Merging Medicine and Entrepreneurship: UW Health Docs Share Lessons

Xconomy Wisconsin — 

[Editor’s note: This is part of a series of stories on physicians at the University of Wisconsin Hospital and Clinics who have become full- or part-time entrepreneurs.]

By the time Hans Sollinger helped launch a company for the first time, in 2004, he had performed hundreds of pancreas transplants. In the process, he had built a reputation as a prolific surgeon whose experience few of his peers could match.

Sollinger, who practices at the University of Wisconsin Hospital and Clinics, also known as UW Health, said that the high demand for his services over the years made his first foray into entrepreneurship somewhat jarring.

“It was just contrary to the mindset I had been in for years,” he said. “As a surgeon, you’re in a situation where if you have a good reputation, people are lining up to see you and they’re desperate for help. You don’t have to go out and sell or advertise or schmooze people.”

Sollinger is the co-founder of Insulete, whose aim is to commercialize a gene therapy for diabetes designed to get a patient’s liver cells to produce insulin. Insulete is one of several businesses based in and around Madison, WI, that physicians at UW Health had a hand in creating. Xconomy has examined some of these companies—and the doctors behind them—over the past three months as part of a special series.

The companies are a diverse lot. Some make devices you can reach out and touch; others create software code that lives only in the virtual world. Some make products patients can use; others are for healthcare professionals only. But in looking at all of their stories as a whole, a few themes emerge, and one in particular: The business world is fierce and unforgiving, and nearly every entrepreneur reaches a point where he or she can no longer go it alone.

“The medical skill set [physicians] have does not prepare us for the business world,” said Fred Lee, a radiologist who has co-founded three companies since 2002. “You need to have someone with experience usher you into that world. Otherwise, you’re like a baby seal among sharks. Those guys know what they’re doing. I couldn’t hold a candle to them.”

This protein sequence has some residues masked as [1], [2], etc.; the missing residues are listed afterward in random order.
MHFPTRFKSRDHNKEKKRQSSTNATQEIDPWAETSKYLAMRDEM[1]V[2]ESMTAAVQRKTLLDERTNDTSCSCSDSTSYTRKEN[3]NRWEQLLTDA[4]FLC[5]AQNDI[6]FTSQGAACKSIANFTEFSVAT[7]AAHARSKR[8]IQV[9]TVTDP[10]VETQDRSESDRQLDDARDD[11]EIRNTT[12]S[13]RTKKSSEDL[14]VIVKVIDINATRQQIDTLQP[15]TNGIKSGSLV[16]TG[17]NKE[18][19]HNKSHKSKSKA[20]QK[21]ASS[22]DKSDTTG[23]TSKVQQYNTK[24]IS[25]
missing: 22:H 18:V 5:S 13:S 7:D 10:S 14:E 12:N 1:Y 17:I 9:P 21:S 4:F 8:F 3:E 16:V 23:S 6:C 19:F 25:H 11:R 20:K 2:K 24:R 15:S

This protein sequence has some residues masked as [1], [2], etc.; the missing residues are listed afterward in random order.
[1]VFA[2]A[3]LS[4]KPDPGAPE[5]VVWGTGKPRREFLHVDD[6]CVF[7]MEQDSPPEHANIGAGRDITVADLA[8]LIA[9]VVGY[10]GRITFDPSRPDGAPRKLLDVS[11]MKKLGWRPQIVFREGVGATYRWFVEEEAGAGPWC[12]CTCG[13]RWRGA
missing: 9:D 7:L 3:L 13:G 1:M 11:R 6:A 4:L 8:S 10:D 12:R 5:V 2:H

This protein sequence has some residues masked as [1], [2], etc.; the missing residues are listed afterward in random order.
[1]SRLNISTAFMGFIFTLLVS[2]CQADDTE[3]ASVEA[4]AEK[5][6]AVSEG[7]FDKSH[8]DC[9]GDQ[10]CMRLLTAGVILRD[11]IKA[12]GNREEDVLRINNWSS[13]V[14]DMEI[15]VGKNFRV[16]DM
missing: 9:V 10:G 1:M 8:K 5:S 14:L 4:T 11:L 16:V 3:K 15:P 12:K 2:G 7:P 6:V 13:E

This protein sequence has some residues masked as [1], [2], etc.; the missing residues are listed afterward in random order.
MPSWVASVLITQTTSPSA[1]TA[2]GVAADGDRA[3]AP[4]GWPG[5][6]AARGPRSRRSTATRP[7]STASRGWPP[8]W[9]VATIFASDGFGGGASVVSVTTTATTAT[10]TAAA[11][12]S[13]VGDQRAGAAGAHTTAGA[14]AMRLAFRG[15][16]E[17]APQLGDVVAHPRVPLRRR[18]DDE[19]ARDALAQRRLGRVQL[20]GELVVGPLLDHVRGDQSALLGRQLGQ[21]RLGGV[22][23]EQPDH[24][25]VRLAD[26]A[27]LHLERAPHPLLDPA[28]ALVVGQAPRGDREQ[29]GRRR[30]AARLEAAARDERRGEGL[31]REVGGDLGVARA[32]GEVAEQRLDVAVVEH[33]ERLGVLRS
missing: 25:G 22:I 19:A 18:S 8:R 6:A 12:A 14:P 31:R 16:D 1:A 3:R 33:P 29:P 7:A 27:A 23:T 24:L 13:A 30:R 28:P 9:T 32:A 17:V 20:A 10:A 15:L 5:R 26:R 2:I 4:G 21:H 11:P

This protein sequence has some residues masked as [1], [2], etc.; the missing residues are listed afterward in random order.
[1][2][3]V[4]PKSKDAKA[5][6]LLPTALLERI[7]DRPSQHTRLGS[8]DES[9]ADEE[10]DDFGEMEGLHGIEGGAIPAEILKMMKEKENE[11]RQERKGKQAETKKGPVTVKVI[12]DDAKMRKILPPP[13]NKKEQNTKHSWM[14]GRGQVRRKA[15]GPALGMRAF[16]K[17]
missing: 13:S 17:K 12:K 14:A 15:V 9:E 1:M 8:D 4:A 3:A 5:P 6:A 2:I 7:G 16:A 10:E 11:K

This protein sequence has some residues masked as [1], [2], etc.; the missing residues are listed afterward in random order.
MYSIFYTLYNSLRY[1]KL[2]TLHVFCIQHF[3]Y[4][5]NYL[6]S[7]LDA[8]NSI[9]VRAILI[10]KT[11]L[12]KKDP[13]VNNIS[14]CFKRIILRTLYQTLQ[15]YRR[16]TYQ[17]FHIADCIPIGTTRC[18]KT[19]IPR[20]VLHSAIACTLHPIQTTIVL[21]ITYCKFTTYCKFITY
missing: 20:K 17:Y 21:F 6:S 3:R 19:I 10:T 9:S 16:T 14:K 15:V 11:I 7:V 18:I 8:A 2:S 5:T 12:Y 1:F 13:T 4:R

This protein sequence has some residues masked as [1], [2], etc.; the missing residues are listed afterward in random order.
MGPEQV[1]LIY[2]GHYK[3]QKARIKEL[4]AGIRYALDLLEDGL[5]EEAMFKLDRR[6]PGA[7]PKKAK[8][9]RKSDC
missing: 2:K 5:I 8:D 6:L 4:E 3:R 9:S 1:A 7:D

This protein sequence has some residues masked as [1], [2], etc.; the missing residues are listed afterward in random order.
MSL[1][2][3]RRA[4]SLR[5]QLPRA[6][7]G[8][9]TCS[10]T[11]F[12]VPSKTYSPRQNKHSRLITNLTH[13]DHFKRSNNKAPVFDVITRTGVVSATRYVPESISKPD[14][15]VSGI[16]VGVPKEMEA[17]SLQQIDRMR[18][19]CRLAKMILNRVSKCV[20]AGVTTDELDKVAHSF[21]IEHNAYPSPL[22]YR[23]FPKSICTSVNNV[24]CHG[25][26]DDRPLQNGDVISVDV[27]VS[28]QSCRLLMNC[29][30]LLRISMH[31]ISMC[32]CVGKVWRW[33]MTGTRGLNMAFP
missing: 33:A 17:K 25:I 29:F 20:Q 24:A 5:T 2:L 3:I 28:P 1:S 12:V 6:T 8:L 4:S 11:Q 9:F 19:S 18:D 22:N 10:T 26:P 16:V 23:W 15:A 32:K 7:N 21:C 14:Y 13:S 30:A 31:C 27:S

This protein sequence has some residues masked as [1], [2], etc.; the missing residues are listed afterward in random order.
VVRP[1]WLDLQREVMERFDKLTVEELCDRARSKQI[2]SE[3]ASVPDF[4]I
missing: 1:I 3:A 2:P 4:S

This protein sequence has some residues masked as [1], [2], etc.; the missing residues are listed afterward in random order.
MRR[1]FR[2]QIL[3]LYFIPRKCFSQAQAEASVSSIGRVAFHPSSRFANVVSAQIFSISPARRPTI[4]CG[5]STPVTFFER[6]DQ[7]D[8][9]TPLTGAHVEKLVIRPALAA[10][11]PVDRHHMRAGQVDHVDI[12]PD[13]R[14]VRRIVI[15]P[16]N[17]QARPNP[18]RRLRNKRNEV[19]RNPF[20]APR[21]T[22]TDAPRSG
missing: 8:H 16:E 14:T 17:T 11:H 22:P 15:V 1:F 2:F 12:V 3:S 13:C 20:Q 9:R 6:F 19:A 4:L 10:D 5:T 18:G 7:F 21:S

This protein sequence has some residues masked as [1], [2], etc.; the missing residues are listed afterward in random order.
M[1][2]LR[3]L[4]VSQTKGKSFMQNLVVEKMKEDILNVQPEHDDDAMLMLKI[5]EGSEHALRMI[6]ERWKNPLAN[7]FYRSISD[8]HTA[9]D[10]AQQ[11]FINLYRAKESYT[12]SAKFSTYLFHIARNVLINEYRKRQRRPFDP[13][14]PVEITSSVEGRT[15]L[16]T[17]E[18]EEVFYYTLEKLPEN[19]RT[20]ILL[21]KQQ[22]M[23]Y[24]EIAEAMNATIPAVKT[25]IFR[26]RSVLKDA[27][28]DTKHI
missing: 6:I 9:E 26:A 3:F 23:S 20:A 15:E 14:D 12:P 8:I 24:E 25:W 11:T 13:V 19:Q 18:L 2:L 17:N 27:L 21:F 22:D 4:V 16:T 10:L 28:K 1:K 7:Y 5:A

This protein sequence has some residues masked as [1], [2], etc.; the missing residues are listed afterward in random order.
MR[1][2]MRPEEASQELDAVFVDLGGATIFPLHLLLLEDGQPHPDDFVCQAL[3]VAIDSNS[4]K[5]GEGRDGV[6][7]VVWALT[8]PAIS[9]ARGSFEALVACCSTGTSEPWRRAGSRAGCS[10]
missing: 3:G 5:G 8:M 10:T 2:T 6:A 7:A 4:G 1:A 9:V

Two of the startups Lee has been involved with, NeuWave Medical and Elucent Medical, have brought on Laura King as CEO. King spent two decades working in the medtech industry at GE Healthcare. Lee said that her résumé and vision, along with the contacts she’s made over the years, made her an ideal choice to lead NeuWave, and then Elucent. Both companies make medical devices: NeuWave’s flagship product uses microwave energy to zap tumors; Elucent is seeking to commercialize a biocompatible wireless “tag” that would be implanted in breast cancer patients and used to monitor their tumors.

Lee said that King, and the specialized knowledge she brought to the two early-stage companies, highlight the complexity of the business world. That’s something most physicians underestimate, he said.

“Sadly, as physicians, we think of the business world as a generalized world,” Lee said. “I don’t know why, because our world is very sub-specialized. You wouldn’t have a radiologist trying to do cardiology. We’re used to calling in different specialists for areas that are even a little bit out of our expertise.”

Taking the point a step further, Lee said that he’s seen things get rocky for physicians who try to run companies.

“It’s the very rare doctor that can run a successful company themselves,” he said. “[There have been] crash and burn disasters where founders think that they have more business savvy than they do.”

There have been countless instances of co-founders hiring a CEO from outside the company after it’s matured to a certain point, as NeuWave did with King in 2007. The strategy is … Next Page »

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